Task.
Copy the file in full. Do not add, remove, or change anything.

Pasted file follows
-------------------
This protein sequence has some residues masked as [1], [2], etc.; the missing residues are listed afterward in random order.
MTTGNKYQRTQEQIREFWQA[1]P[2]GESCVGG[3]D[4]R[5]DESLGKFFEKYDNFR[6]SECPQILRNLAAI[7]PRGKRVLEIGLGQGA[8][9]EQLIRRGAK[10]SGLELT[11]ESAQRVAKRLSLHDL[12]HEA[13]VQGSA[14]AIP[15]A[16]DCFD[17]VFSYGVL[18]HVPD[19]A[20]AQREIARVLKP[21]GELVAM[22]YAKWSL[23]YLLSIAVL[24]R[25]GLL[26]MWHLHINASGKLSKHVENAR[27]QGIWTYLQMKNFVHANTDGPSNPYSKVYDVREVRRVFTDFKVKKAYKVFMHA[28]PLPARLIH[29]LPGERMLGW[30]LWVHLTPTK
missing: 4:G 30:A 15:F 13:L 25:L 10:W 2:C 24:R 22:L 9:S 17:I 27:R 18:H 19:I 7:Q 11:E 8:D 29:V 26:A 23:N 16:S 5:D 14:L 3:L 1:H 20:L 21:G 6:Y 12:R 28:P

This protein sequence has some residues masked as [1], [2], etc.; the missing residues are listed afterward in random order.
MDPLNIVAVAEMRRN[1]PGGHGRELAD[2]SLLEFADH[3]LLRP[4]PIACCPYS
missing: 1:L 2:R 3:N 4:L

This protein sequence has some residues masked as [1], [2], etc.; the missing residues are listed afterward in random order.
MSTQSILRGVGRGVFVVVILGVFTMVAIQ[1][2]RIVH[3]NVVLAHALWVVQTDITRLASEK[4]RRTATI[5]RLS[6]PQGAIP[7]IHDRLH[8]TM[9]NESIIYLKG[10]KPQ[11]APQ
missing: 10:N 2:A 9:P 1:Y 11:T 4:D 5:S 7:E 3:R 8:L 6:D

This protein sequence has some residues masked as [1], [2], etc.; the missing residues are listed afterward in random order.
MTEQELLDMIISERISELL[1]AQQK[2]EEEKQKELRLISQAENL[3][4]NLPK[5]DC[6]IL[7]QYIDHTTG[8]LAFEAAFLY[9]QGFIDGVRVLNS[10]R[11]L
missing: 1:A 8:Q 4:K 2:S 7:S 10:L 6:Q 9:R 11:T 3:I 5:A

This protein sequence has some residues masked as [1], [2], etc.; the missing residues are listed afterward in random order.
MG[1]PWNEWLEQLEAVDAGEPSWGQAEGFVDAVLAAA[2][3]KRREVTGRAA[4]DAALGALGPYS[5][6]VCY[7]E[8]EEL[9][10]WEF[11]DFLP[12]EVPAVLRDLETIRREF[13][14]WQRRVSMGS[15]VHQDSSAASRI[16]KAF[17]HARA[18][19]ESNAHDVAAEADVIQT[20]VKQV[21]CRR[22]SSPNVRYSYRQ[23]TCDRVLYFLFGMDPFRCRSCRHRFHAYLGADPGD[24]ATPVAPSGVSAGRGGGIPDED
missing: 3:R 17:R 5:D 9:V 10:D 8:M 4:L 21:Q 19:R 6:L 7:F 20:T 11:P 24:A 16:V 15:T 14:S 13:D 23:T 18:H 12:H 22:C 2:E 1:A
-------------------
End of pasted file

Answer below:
This protein sequence has some residues masked as [1], [2], etc.; the missing residues are listed afterward in random order.
MTTGNKYQRTQEQIREFWQA[1]P[2]GESCVGG[3]D[4]R[5]DESLGKFFEKYDNFR[6]SECPQILRNLAAI[7]PRGKRVLEIGLGQGA[8][9]EQLIRRGAK[10]SGLELT[11]ESAQRVAKRLSLHDL[12]HEA[13]VQGSA[14]AIP[15]A[16]DCFD[17]VFSYGVL[18]HVPD[19]A[20]AQREIARVLKP[21]GELVAM[22]YAKWSL[23]YLLSIAVL[24]R[25]GLL[26]MWHLHINASGKLSKHVENAR[27]QGIWTYLQMKNFVHANTDGPSNPYSKVYDVREVRRVFTDFKVKKAYKVFMHA[28]PLPARLIH[29]LPGERMLGW[30]LWVHLTPTK
missing: 4:G 30:A 15:F 13:L 25:L 10:W 2:C 24:R 22:L 9:S 17:I 27:R 18:H 19:I 7:Q 11:E 8:D 29:V 26:A 23:N 16:S 5:D 14:L 3:L 1:H 20:L 21:G 6:Y 12:R 28:P

This protein sequence has some residues masked as [1], [2], etc.; the missing residues are listed afterward in random order.
MDPLNIVAVAEMRRN[1]PGGHGRELAD[2]SLLEFADH[3]LLRP[4]PIACCPYS
missing: 1:L 2:R 3:N 4:L

This protein sequence has some residues masked as [1], [2], etc.; the missing residues are listed afterward in random order.
MSTQSILRGVGRGVFVVVILGVFTMVAIQ[1][2]RIVH[3]NVVLAHALWVVQTDITRLASEK[4]RRTATI[5]RLS[6]PQGAIP[7]IHDRLH[8]TM[9]NESIIYLKG[10]KPQ[11]APQ
missing: 10:N 2:A 9:P 1:Y 11:T 4:D 5:S 7:E 3:R 8:L 6:D

This protein sequence has some residues masked as [1], [2], etc.; the missing residues are listed afterward in random order.
MTEQELLDMIISERISELL[1]AQQK[2]EEEKQKELRLISQAENL[3][4]NLPK[5]DC[6]IL[7]QYIDHTTG[8]LAFEAAFLY[9]QGFIDGVRVLNS[10]R[11]L
missing: 1:A 8:Q 4:K 2:S 7:S 10:L 6:Q 9:R 11:T 3:I 5:A

This protein sequence has some residues masked as [1], [2], etc.; the missing residues are listed afterward in random order.
MG[1]PWNEWLEQLEAVDAGEPSWGQAEGFVDAVLAAA[2][3]KRREVTGRAA[4]DAALGALGPYS[5][6]VCY[7]E[8]EEL[9][10]WEF[11]DFLP[12]EVPAVLRDLETIRREF[13][14]WQRRVSMGS[15]VHQDSSAASRI[16]KAF[17]HARA[18][19]ESNAHDVAAEADVIQT[20]VKQV[21]CRR[22]SSPNVRYSYRQ[23]TCDRVLYFLFGMDPFRCRSCRHRFHAYLGADPGD[24]ATPVAPSGVSAGRGGGIPDED
missing: 3:R 17:R 5:D 9:V 10:D 8:M 4:L 21:Q 19:R 6:L 7:F 20:T 11:P 24:A 16:V 15:T 14:S 13:D 23:T 18:H 12:H 22:C 2:E 1:A